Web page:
Please don’t yell at me. I’m already yelling at myself enough. I don’t need a social media scolding because, trust me, I’m being much harder on myself than you can even imagine.

The realization happened yesterday. I was driving in Lincoln on a quick day trip and my children were in the car with me. Yes, my children were in the car. My phone sounded that text message sound; it’s the Mario Bros. power up notification and is super amazingly awesome…but I digress. I picked up my phone and read the message. I chuckled and quickly sent a text back. Then I set my phone back down in the front seat.

And it hit me. No, not a car or any actual physical crash. It was an emotional realization of what I had just done.

And the sad part is, I know it wasn’t the first time that I had sent a text to someone while driving on this trip. I even know it wasn’t the first time I’ve done it this month or even this week. But it was the first time I truly realized how impactful my decision could have been.

I was a full block ahead of where I was when I heard that text arrive, and I remembered nothing of that past block. I hadn’t seen any buildings. I don’t remember any pedestrians. I don’t even know how long it took me to respond back. What seemed like only a second actually caused me to truly put my life, my childrens’ lives, and lives of people around me in danger. And I’m sorry. I’m truly, truly sorry.

What’s weird is I’m thankful it happened. I’m thankful my actions absolutely scared me to my very core. I came home and told my husband how ashamed I am of myself. He admitted that he has caught himself doing it too, and I began to wonder how many of us text and drive without realizing it. My kids were in the car. They watched me texting and driving as though it’s okay, as though I’m careless enough to just let it keep happening.

I’m so ashamed. Even moreso, I’m fearful of it happening again. So I am deciding to take serious precautions. For one, I’m talking to my kids, apologizing to them, and explaining how serious the results of my actions could have been. Honestly, there is no difference between drinking and driving and texting and driving in my mind. It’s still distracted driving, and it’s not okay. Lives have been lost, and my heart hurts that I could have hurt someone because of an extremely immature and poor decision.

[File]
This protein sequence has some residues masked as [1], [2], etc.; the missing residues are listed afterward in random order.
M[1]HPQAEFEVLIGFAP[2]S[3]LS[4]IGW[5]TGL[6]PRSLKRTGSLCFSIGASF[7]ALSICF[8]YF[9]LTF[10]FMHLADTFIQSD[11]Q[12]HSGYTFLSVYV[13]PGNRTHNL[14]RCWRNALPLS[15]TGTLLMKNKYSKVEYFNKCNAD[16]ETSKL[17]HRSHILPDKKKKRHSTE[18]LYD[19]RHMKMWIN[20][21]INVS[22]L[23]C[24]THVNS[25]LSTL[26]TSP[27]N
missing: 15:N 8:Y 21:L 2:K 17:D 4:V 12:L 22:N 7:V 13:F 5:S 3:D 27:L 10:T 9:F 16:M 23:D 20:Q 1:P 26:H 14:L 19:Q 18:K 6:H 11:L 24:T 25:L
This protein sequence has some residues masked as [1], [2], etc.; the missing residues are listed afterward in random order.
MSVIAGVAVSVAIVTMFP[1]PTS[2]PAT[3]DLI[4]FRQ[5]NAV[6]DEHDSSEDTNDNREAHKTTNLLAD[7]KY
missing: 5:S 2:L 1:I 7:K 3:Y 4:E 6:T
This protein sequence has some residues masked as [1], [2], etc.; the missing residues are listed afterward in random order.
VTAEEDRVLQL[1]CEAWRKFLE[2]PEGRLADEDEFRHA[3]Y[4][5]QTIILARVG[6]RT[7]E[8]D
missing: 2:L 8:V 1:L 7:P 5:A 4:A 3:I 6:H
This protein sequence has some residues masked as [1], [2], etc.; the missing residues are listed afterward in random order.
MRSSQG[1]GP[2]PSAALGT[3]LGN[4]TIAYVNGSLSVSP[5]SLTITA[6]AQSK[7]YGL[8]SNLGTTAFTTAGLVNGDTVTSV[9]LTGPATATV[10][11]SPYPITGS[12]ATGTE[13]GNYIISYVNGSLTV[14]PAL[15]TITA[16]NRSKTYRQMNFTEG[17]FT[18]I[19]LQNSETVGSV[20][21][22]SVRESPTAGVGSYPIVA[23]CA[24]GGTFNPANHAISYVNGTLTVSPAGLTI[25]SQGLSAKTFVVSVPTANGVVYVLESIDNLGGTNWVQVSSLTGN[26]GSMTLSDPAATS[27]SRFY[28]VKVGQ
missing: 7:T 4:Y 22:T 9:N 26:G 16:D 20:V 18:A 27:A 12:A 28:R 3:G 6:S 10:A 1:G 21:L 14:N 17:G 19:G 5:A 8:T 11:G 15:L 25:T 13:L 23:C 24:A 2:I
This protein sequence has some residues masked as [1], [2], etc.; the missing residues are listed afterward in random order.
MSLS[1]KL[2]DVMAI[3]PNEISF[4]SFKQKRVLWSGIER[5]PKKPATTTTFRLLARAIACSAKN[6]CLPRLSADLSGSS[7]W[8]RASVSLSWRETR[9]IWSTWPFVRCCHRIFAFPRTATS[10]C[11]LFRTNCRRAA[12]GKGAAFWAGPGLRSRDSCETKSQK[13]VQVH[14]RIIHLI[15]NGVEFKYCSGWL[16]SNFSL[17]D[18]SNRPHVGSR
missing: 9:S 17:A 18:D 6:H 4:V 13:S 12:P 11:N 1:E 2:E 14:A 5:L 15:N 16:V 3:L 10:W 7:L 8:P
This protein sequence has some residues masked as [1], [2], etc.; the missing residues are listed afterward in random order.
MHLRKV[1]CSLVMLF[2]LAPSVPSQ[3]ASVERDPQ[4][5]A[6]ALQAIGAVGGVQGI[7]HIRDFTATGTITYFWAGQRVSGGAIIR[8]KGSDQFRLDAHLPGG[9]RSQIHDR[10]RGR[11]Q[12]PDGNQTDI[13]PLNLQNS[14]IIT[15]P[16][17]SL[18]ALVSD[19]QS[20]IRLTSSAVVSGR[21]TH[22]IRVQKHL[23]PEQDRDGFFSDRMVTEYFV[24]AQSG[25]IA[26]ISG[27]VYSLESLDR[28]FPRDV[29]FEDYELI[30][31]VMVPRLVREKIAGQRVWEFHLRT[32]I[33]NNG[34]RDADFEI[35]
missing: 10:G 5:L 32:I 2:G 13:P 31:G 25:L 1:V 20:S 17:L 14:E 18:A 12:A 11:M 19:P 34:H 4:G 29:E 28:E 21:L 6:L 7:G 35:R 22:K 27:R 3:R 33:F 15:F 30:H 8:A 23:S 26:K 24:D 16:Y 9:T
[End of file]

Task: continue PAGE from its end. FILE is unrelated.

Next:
It’s time for me, at the age of 33, to grow up. My phone will be in my purse in my back seat where I cannot reach it. Call me. Phone calls go through the speakers of my car safely and I never have to take my eyes off the road or hands off the steering wheel. If you text, don’t expect a reply back right away. If I’m driving, I’m not ignoring you. I’m paying attention to my own safety and the safety of others first.

That’s just the way it is. And if you’re guilty like I am, I urge you to take precautions to stop yourself from texting and driving, too. I’m sorry for my actions and extremely thankful for another chance to correct them before somebody gets hurt.

Bailey Koch

The story of Bailey Koch finding her love for and strength in writing begins with near tragedy. In February of 2012, Bailey's husband was nearly killed in a head-on collision with a semi truck. As a method of getting information to friends and family, Bailey began a Caring Bridge page. Immediately, others began commenting that Bailey should be a writer. "Yeah right!" Bailey thought. "There's no way I could do that!" "Never Alone: A Husband and Wife's Journey with Depression and Faith" was published in March 2015 and is written by Jeremy and Bailey Koch. It details their struggles with severe depression and the journey toward understanding their purpose, accepting help, and finding faith. High school sweethearts, Jeremy and Bailey know their lives were meant for each other and to help others by being honest about their story. They are proud parents of two beautiful, and often rambunctious, boys, Hudson and Asher. You can learn more about their journey and even purchase the eBook or paperback copy of "Never Alone" at Additionally, a new book written for families to open up a conversation about the reality of Depression is now available. "When the House Feels Sad: Helping You Understand Depression" is available at as well. Jeremy and Bailey found their purpose in helping others find hope when suffering from a disability, especially unseen illnesses like depression. Jeremy, who suffers from suicidal thoughts, continues to learn to live, not simply stay alive, through hope from God and the acceptance of help. Bailey is his biggest supporter and left her teaching job, after being in public education for seven years, to focus on what the two know to be God's plan. Bailey now works as a Lecturer in Teacher Education at the University of Nebraska at Kearney and will graduate with her doctoral degree in Special Education from Walden University sometime in 2019. Jeremy and Bailey co-own and operate Natural Escapes, a landscaping and greenhouse services business that also includes a paint your own pottery and canvas family art studio. The passion to advocate for those who can't easily advocate for themselves is strong. Bailey has a message of hope and acceptance for all; she has plans to completely demolish the societal stigma attached to mental illness.